This article is incomplete.(November 2014)
Japanese Bamboo English|
Korean Bamboo English
|Region||Japan, South Korea|
|Era||since ca. 1950|
Bamboo English was a Japanese Pidgin-English jargon developed after World War II that was spoken between American military personnel and the Japanese on US military bases in occupied Japan. It was exported to Korea during the Korean War, where it acquired some Korean words, but remained largely based on English and Japanese. Recently, it has been most widely used in Okinawa Prefecture, where there is a significant U.S. military presence. It is not clear that it was ever fully stabilized as a pidgin.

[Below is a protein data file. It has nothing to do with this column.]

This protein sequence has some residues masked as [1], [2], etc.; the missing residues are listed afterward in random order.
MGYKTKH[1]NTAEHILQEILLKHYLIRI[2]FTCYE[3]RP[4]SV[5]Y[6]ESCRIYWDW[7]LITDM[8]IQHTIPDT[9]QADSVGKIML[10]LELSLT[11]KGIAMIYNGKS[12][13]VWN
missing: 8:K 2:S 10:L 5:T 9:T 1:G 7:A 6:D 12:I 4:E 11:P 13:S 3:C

- Smith (1994): p. 343.
- Smith, Norval (1994). "An annotated list of creoles, pidgins, and mixed languages". In Jacques Arends; Pieter Muysken; Norval Smith. Pidgins and Creoles: An Introduction. Amsterdam, Philadelphia: John Benjamins. pp. 331–374.
- Norman, Arthur M. Z. (1955). "Bamboo English: The Japanese Influence Upon American Speech". American Speech. 30 (1): 44–48. doi:10.2307/454192. JSTOR 454192.
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